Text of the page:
Many postcards fall under the category of landscapes. Postcards depicting landscapes may be separated into groups including street scenes, beaches and parks. Cities will often use streets that depict a busy urban-like scene. Quiet streets are also included to show nice suburban areas. Pictures of beaches and parks are used in postcards to show a city’s culture. Beaches and parks help a city’s economy, while adding to a city’s recreation, culture and beauty.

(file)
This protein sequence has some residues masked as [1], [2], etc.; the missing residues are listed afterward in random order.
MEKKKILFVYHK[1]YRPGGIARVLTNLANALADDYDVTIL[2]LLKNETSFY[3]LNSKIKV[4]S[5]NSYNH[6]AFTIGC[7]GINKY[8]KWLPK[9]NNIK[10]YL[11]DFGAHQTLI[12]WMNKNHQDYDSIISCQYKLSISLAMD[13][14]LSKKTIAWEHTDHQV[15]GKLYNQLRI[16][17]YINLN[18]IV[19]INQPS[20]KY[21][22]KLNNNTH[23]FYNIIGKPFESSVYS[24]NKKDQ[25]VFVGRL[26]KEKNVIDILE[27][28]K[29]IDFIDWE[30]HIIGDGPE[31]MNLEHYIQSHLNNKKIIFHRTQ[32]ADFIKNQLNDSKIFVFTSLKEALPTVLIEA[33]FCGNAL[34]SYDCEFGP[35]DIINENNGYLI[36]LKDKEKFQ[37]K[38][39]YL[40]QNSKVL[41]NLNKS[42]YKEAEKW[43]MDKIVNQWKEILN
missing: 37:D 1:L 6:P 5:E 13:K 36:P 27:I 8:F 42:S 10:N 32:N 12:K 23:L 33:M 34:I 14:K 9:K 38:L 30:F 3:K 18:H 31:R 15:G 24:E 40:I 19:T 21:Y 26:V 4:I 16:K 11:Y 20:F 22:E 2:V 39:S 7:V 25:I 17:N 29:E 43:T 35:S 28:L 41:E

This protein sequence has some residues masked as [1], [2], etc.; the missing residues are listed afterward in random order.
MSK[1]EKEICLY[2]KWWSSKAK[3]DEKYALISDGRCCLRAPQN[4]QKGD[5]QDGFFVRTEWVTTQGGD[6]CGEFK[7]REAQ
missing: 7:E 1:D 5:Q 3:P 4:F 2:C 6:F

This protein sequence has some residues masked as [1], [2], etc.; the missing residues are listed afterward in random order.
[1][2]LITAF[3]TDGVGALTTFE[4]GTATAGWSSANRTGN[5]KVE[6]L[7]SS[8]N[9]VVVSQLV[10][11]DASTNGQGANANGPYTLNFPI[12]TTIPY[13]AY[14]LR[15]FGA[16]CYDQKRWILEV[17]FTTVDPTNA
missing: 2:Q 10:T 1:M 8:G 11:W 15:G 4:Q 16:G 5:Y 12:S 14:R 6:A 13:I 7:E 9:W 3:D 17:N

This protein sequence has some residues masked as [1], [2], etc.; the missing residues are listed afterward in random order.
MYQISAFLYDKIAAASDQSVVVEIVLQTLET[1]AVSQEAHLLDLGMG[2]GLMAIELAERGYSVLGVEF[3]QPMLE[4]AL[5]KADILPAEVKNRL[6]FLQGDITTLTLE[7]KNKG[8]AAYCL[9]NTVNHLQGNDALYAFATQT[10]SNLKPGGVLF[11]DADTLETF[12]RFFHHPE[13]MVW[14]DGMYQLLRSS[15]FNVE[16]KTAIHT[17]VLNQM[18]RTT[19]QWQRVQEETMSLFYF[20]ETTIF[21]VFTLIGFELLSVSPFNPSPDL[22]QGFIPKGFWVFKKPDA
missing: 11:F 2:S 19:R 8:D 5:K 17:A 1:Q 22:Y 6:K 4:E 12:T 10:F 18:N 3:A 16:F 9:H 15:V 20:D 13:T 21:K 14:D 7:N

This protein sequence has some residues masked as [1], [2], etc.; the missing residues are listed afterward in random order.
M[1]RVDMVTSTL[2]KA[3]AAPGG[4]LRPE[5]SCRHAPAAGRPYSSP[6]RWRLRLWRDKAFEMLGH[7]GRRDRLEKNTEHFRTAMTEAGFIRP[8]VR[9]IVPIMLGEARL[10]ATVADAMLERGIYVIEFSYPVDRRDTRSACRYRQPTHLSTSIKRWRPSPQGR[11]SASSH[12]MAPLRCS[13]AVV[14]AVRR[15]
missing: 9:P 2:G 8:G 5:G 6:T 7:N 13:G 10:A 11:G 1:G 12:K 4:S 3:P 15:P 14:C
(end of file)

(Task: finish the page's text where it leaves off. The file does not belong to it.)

Postcards are very affective in illustrating Beverly’s many diverse landscapes. Cabot St. is one of Beverly’s busiest and most diverse streets. Today Cabot St. has everything from small businesses and churches to cinemas and police stations. In this picture Ellis square is shown with its businesses and churches. Cars are shown, at this time cars are becoming a popular mode of transportation. This older postcard of Ellis square was taken in 1890. It illustrates a time when trolleys were used for transportation and roads were made of dirt. In postcards that depict quiet streets, people are often shown walking. A popular street for this type of postcard in Beverly is Dane St. Another street that was good for this type of postcard was Mingo Beach Hill, in Beverly Farms. This picture was typical to many private-like streets with water views. One very popular beach and park was Dane St. Beach. Dane St. Beach is included in many of Beverly’s postcards because of its picturesque view. It also offered a great place to walk or ride a bike. Another one of Beverly’s most popular parks is Lynch Park. Many postcards depict its beautiful rose garden. The rose garden was, and is, known for its magnificent flowers and sculptures. This area is so nice that President Taft chose it as his vacation spot for several summers.
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